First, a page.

De­voted to Each Other— and Edi­son Sail­ing Cen­ter

Ross and Stephanie Webb re­main ded­i­cated to bring­ing sail­ing to SWFL’s young peo­ple

Gulf & Main - - Contents - BY GLENN MILLER

Ross and Stephanie Webb were tucked away on the porch of Bennnett's Fresh Roast cof­fee shop, a short walk from the Edi­son Sail­ing Cen­ter on the Caloosa­hatchee in Fort My­ers. The Webbs, mar­ried for 50 years, were en­joy­ing a Flor­ida fall morn­ing, the sun dap­pling leaves in ad­ja­cent trees as they dis­cussed the sail­ing cen­ter.

Ross, 74, joked of his half-cen­tury mar­riage to Stephanie: “It’s tem­po­rary.” Their mar­riage, how­ever, be­gan many years be­fore the 1984 open­ing of the sail­ing cen­ter, which the Webbs helped found. While they chat­ted, Ross sipped an iced tea and Stephanie drank a hot cof­fee, which she said was half bold and half de­caf. “Makes my car­di­ol­o­gist happy,” Stephanie ex­plained. “Makes my heart happy.”

Edi­son Sail­ing Cen­ter has been mak­ing chil­dren happy for more than three decades. How many kids have trooped into the sail­ing cen­ter and ven­tured out on the wa­ter in ves­sels such as In­ter­na­tional Dinghies, Op­ti­mists and Lasers? Ross es­ti­mated it’s at least 12,000. “That’s con­ser­va­tive,” he then added.

From its in­cep­tion, the Edi­son Sail­ing Cen­ter’s mis­sion, as de­scribed on its web­site, has been “a way to bring sail­ing to South­west Flor­ida’s young peo­ple.”

The cen­ter has more than 250 boats for in­struc­tion and sail­ing. Its be­gin­ning was mod­est. “We bor­rowed six or eight boats from ev­ery doc­tor in town,” Ross noted.

But the pro­gram soon took off. Par­ents wanted their chil­dren to learn sail­ing and self-re­liance. Kids en­joyed spend­ing time on the wa­ter. And the orig­i­nal boats? “We never did re­turn those boats,” Ross ad­mit­ted. Al­though sail­ing’s im­age may be as a sport of the mid­dle and up­per classes, the sail­ing cen­ter works to teach chil­dren from all parts of the com­mu­nity. The cen­ter of­fers out­reach pro­grams to the STARS Com­plex and the Qual­ity Life Cen­ter, which are lo­cated in Dun­bar, Fort My­ers’ pre­dom­i­nately black neigh­bor­hood.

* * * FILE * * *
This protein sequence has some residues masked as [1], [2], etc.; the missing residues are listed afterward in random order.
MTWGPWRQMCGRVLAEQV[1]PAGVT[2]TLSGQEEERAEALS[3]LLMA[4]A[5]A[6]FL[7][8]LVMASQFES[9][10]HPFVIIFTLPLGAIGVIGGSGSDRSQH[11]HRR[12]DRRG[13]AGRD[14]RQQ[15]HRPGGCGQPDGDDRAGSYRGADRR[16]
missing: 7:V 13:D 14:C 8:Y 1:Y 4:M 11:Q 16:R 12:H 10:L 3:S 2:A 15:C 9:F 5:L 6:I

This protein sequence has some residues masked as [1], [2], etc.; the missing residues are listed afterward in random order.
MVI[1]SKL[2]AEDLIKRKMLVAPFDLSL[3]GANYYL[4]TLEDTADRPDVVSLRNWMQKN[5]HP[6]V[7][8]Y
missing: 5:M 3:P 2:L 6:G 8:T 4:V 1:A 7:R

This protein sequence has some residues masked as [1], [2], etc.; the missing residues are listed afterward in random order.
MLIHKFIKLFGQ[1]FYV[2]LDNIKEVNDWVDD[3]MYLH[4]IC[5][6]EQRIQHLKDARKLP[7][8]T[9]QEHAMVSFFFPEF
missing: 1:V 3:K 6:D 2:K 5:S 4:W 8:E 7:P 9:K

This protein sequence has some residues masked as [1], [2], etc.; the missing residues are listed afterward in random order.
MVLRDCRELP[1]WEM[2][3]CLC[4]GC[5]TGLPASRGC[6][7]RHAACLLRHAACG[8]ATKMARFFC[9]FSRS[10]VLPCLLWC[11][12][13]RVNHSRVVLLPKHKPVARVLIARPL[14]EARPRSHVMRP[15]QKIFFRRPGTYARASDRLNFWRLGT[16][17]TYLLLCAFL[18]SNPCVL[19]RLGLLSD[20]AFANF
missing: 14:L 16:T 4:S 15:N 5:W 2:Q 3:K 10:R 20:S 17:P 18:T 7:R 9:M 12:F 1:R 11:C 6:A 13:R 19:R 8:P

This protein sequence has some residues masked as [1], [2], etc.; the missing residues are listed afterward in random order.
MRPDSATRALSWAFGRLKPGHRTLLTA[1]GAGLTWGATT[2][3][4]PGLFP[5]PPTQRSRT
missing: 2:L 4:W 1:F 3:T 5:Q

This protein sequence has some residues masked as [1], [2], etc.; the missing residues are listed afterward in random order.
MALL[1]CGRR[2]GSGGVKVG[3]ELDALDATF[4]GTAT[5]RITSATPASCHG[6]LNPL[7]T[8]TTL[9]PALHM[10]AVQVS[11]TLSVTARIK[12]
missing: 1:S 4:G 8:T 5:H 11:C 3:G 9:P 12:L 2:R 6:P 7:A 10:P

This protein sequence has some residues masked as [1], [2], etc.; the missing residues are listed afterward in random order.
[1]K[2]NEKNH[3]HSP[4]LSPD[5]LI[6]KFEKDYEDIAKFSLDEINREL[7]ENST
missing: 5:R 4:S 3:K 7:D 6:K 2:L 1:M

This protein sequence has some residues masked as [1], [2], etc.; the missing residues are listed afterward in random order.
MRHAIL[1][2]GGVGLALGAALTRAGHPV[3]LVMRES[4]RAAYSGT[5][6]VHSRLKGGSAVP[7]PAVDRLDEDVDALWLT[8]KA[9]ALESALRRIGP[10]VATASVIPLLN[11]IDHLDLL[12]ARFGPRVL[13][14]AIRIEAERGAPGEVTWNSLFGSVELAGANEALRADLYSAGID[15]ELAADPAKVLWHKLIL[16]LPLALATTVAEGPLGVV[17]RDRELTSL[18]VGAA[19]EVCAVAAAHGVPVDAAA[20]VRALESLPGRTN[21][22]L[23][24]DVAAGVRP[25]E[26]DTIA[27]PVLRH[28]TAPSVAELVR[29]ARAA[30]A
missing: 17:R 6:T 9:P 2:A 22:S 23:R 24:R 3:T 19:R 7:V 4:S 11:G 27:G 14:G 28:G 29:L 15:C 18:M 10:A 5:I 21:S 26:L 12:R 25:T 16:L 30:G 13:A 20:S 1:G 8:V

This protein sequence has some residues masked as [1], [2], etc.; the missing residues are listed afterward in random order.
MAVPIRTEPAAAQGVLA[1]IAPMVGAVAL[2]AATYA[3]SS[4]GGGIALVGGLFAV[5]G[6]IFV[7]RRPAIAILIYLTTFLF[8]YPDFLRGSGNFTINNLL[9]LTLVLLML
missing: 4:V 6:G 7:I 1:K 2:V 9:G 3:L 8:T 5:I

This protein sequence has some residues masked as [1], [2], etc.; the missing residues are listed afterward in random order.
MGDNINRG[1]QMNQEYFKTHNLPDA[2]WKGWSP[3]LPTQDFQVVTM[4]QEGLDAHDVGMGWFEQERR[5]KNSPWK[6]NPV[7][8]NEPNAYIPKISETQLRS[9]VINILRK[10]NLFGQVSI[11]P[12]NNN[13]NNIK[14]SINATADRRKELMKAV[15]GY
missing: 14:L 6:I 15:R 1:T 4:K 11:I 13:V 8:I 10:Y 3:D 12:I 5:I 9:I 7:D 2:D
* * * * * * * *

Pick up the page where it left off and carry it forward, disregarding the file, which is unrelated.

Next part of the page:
Stephanie said the cen­ter has a “sense of pay­ing it for­ward.” If a kid wants to learn sail­ing, he or she can do that at the Edi­son Sail­ing Cen­ter. “Ross has never turned a child away,” she re­marked.

Ross and Stephanie are re­tired from pro­fes­sional ca­reers.

Ross was a phar­ma­cist and Stephanie a teacher. Now they de­vote their en­er­gies to the cen­ter. “It’s a full-time job,” Ross said.

Teach­ing sail­ing is about far more than know­ing the dif­fer­ences be­tween port and star­board, bow and stern, and lee­ward and wind­ward.

“Life skills,” Stephanie said. Young ap­pren­tice sailors are taught how to re­pair and main­tain boats. “It’s not just sail­ing,” she added.

Of course, the sail­ing cen­ter needs far more than Ross and Stephanie to keep go­ing. There is a ver­i­ta­ble fleet of vol­un­teers who keep it afloat. If the cen­ter needs help with any­thing, some­body will re­spond to Ross’s calls. “All Ross has to do is pick up the phone,” Stephanie said.

The cen­ter, which re­ceives grants, also needs do­na­tions. “That’s how we run this thing,” Ross ex­plained.

As they sat on Ben­nett’s porch, Ross re­flected on sail­ing’s time­less ap­peal. “Peace and free­dom,” Ross said of be­ing on the wa­ter.

Maybe it’s as peace­ful as a morn­ing on Ben­nett’s porch with an iced tea and his wife of 50 years by his side.

Young­sters gain self­con­fi­dence, along with ex­pe­ri­enc­ing the joy and the thrill of the open seas, by par­tic­i­pat­ing in Edi­son Sail­ing Cen­ter cour­ses.

The calm wa­ters around South­west Flor­ida pro­vide a per­fect train­ing en­vi­ron­ment for young sailors.

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